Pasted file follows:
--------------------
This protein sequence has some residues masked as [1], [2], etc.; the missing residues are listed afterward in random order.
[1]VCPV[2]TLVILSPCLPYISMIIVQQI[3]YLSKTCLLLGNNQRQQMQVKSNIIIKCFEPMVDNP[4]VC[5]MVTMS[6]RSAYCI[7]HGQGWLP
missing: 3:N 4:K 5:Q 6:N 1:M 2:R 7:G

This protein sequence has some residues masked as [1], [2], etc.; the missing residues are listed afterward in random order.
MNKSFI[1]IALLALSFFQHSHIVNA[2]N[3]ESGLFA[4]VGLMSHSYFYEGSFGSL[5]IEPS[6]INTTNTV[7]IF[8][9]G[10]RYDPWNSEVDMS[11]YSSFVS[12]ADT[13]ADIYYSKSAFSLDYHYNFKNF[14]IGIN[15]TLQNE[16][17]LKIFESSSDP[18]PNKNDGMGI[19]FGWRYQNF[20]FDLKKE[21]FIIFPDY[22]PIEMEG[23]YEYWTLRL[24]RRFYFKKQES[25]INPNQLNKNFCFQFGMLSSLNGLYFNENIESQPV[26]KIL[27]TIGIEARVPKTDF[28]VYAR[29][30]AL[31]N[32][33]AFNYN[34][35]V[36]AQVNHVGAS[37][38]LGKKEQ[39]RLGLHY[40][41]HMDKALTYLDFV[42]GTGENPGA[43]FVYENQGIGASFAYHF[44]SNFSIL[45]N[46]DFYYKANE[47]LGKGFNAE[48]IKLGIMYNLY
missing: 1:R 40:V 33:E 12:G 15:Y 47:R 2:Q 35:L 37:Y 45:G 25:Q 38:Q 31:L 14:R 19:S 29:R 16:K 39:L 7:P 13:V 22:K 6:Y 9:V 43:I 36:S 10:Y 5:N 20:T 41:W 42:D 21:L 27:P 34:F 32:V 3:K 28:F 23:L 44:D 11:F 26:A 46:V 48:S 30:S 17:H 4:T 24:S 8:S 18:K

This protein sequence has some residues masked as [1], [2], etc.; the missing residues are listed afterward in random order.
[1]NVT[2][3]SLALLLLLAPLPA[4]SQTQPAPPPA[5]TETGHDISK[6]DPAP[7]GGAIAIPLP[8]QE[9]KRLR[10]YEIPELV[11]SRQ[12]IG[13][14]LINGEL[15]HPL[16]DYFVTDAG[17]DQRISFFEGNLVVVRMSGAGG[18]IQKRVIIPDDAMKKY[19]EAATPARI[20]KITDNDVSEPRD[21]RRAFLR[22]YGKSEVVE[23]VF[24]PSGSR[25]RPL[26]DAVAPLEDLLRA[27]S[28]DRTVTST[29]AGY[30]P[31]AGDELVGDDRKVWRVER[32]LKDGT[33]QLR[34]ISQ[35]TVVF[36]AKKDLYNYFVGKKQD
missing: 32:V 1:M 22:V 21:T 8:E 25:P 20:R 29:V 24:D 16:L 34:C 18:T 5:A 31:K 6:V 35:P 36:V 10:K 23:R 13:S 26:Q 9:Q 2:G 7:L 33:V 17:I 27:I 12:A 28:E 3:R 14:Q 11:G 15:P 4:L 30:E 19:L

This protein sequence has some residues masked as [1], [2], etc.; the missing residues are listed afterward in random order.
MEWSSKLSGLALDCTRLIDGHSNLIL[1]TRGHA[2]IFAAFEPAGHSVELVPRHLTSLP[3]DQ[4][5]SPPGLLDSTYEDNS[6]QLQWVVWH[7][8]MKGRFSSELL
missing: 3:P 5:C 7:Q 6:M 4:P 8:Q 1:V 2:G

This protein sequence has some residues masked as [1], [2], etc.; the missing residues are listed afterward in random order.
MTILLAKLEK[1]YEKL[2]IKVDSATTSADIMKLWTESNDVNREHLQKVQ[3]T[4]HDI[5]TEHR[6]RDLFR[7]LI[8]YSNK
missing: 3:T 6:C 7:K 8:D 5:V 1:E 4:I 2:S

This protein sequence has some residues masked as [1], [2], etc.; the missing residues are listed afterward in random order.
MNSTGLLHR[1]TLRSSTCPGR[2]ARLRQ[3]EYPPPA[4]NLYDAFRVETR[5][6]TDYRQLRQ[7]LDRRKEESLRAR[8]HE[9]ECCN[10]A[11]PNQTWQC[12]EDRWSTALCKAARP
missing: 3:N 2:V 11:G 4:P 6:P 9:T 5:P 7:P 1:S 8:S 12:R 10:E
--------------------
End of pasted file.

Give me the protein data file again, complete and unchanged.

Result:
This protein sequence has some residues masked as [1], [2], etc.; the missing residues are listed afterward in random order.
[1]VCPV[2]TLVILSPCLPYISMIIVQQI[3]YLSKTCLLLGNNQRQQMQVKSNIIIKCFEPMVDNP[4]VC[5]MVTMS[6]RSAYCI[7]HGQGWLP
missing: 3:N 4:K 5:Q 6:N 1:M 2:R 7:G

This protein sequence has some residues masked as [1], [2], etc.; the missing residues are listed afterward in random order.
MNKSFI[1]IALLALSFFQHSHIVNA[2]N[3]ESGLFA[4]VGLMSHSYFYEGSFGSL[5]IEPS[6]INTTNTV[7]IF[8][9]G[10]RYDPWNSEVDMS[11]YSSFVS[12]ADT[13]ADIYYSKSAFSLDYHYNFKNF[14]IGIN[15]TLQNE[16][17]LKIFESSSDP[18]PNKNDGMGI[19]FGWRYQNF[20]FDLKKE[21]FIIFPDY[22]PIEMEG[23]YEYWTLRL[24]RRFYFKKQES[25]INPNQLNKNFCFQFGMLSSLNGLYFNENIESQPV[26]KIL[27]TIGIEARVPKTDF[28]VYAR[29][30]AL[31]N[32][33]AFNYN[34][35]V[36]AQVNHVGAS[37][38]LGKKEQ[39]RLGLHY[40][41]HMDKALTYLDFV[42]GTGENPGA[43]FVYENQGIGASFAYHF[44]SNFSIL[45]N[46]DFYYKANE[47]LGKGFNAE[48]IKLGIMYNLY
missing: 1:R 40:V 33:E 12:G 15:Y 47:R 2:Q 35:L 37:Y 45:G 25:Q 38:Q 31:L 14:R 19:S 29:R 16:K 39:L 7:P 13:V 22:K 6:Y 9:V 43:I 36:S 10:Y 5:N 20:T 41:W 42:D 21:L 27:P 34:F 32:V 3:K 28:F 23:L 44:D 11:F 26:A 46:V 48:S 30:S 17:H 4:T 24:S 8:S 18:K

This protein sequence has some residues masked as [1], [2], etc.; the missing residues are listed afterward in random order.
[1]NVT[2][3]SLALLLLLAPLPA[4]SQTQPAPPPA[5]TETGHDISK[6]DPAP[7]GGAIAIPLP[8]QE[9]KRLR[10]YEIPELV[11]SRQ[12]IG[13][14]LINGEL[15]HPL[16]DYFVTDAG[17]DQRISFFEGNLVVVRMSGAGG[18]IQKRVIIPDDAMKKY[19]EAATPARI[20]KITDNDVSEPRD[21]RRAFLR[22]YGKSEVVE[23]VF[24]PSGSR[25]RPL[26]DAVAPLEDLLRA[27]S[28]DRTVTST[29]AGY[30]P[31]AGDELVGDDRKVWRVER[32]LKDGT[33]QLR[34]ISQ[35]TVVF[36]AKKDLYNYFVGKKQD
missing: 32:V 1:M 22:V 21:T 8:E 25:P 20:R 29:V 24:D 16:L 34:C 18:T 5:A 31:K 6:V 35:P 36:V 10:K 23:R 13:S 26:Q 9:Q 2:G 7:L 33:V 17:I 27:I 12:A 28:E 3:R 14:Q 11:G 15:P 4:L 30:E 19:L

This protein sequence has some residues masked as [1], [2], etc.; the missing residues are listed afterward in random order.
MEWSSKLSGLALDCTRLIDGHSNLIL[1]TRGHA[2]IFAAFEPAGHSVELVPRHLTSLP[3]DQ[4][5]SPPGLLDSTYEDNS[6]QLQWVVWH[7][8]MKGRFSSELL
missing: 3:P 5:C 7:Q 6:M 4:P 8:Q 1:V 2:G

This protein sequence has some residues masked as [1], [2], etc.; the missing residues are listed afterward in random order.
MTILLAKLEK[1]YEKL[2]IKVDSATTSADIMKLWTESNDVNREHLQKVQ[3]T[4]HDI[5]TEHR[6]RDLFR[7]LI[8]YSNK
missing: 3:T 6:C 7:K 8:D 5:V 1:E 4:I 2:S

This protein sequence has some residues masked as [1], [2], etc.; the missing residues are listed afterward in random order.
MNSTGLLHR[1]TLRSSTCPGR[2]ARLRQ[3]EYPPPA[4]NLYDAFRVETR[5][6]TDYRQLRQ[7]LDRRKEESLRAR[8]HE[9]ECCN[10]A[11]PNQTWQC[12]EDRWSTALCKAARP
missing: 3:N 2:V 11:G 4:P 6:P 9:T 5:P 7:P 1:S 8:S 12:R 10:E